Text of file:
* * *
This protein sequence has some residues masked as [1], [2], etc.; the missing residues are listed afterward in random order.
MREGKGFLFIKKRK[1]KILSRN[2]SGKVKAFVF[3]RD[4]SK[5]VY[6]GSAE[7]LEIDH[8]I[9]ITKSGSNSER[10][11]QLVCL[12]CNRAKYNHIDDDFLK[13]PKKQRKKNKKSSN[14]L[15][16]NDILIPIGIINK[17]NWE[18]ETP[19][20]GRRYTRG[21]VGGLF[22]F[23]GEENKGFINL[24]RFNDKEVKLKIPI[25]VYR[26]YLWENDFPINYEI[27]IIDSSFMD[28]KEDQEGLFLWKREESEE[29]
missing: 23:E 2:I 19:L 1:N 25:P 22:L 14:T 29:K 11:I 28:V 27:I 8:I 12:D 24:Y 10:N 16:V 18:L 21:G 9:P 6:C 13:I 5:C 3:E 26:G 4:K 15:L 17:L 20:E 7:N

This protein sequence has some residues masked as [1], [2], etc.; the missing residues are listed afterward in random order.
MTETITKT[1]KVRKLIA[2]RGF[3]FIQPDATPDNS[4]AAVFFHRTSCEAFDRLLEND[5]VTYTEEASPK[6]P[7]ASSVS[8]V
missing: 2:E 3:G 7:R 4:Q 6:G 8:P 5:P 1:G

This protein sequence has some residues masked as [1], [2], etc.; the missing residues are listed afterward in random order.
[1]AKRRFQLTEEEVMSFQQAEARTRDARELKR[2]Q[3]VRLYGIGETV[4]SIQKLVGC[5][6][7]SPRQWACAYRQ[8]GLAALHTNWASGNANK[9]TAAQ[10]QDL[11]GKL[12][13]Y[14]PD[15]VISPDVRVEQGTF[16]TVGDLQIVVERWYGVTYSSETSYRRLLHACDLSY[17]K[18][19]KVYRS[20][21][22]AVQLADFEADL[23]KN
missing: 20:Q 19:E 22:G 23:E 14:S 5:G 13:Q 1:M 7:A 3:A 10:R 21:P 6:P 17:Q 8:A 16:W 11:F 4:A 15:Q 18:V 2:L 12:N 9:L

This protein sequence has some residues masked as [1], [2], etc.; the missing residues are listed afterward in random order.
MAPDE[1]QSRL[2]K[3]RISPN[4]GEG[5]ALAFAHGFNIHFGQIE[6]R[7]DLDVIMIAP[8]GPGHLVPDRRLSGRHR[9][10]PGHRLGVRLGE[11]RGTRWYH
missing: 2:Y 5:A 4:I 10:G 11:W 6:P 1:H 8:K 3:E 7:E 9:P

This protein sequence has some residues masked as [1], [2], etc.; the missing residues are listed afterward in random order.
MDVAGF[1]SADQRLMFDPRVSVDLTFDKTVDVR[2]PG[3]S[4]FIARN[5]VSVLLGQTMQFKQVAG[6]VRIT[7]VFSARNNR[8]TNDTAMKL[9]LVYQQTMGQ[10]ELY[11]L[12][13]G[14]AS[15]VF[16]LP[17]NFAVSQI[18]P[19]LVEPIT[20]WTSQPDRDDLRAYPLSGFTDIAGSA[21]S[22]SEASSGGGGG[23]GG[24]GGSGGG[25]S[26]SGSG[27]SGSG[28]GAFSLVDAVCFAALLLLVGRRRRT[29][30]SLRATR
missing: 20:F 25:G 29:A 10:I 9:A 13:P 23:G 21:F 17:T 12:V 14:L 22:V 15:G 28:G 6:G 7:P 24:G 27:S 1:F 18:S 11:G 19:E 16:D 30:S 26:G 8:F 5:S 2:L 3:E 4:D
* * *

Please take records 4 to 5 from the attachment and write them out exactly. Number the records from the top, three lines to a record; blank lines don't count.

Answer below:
This protein sequence has some residues masked as [1], [2], etc.; the missing residues are listed afterward in random order.
MAPDE[1]QSRL[2]K[3]RISPN[4]GEG[5]ALAFAHGFNIHFGQIE[6]R[7]DLDVIMIAP[8]GPGHLVPDRRLSGRHR[9][10]PGHRLGVRLGE[11]RGTRWYH
missing: 2:Y 5:A 4:I 10:G 11:W 6:P 1:H 8:K 3:E 7:E 9:P

This protein sequence has some residues masked as [1], [2], etc.; the missing residues are listed afterward in random order.
MDVAGF[1]SADQRLMFDPRVSVDLTFDKTVDVR[2]PG[3]S[4]FIARN[5]VSVLLGQTMQFKQVAG[6]VRIT[7]VFSARNNR[8]TNDTAMKL[9]LVYQQTMGQ[10]ELY[11]L[12][13]G[14]AS[15]VF[16]LP[17]NFAVSQI[18]P[19]LVEPIT[20]WTSQPDRDDLRAYPLSGFTDIAGSA[21]S[22]SEASSGGGGG[23]GG[24]GGSGGG[25]S[26]SGSG[27]SGSG[28]GAFSLVDAVCFAALLLLVGRRRRT[29][30]SLRATR
missing: 20:F 25:G 29:A 10:I 9:A 13:P 23:G 21:F 17:T 12:V 14:L 22:V 15:G 28:G 6:G 7:P 24:G 27:S 1:F 18:S 11:G 19:E 16:D 30:S 26:G 8:F 5:S 2:L 3:E 4:D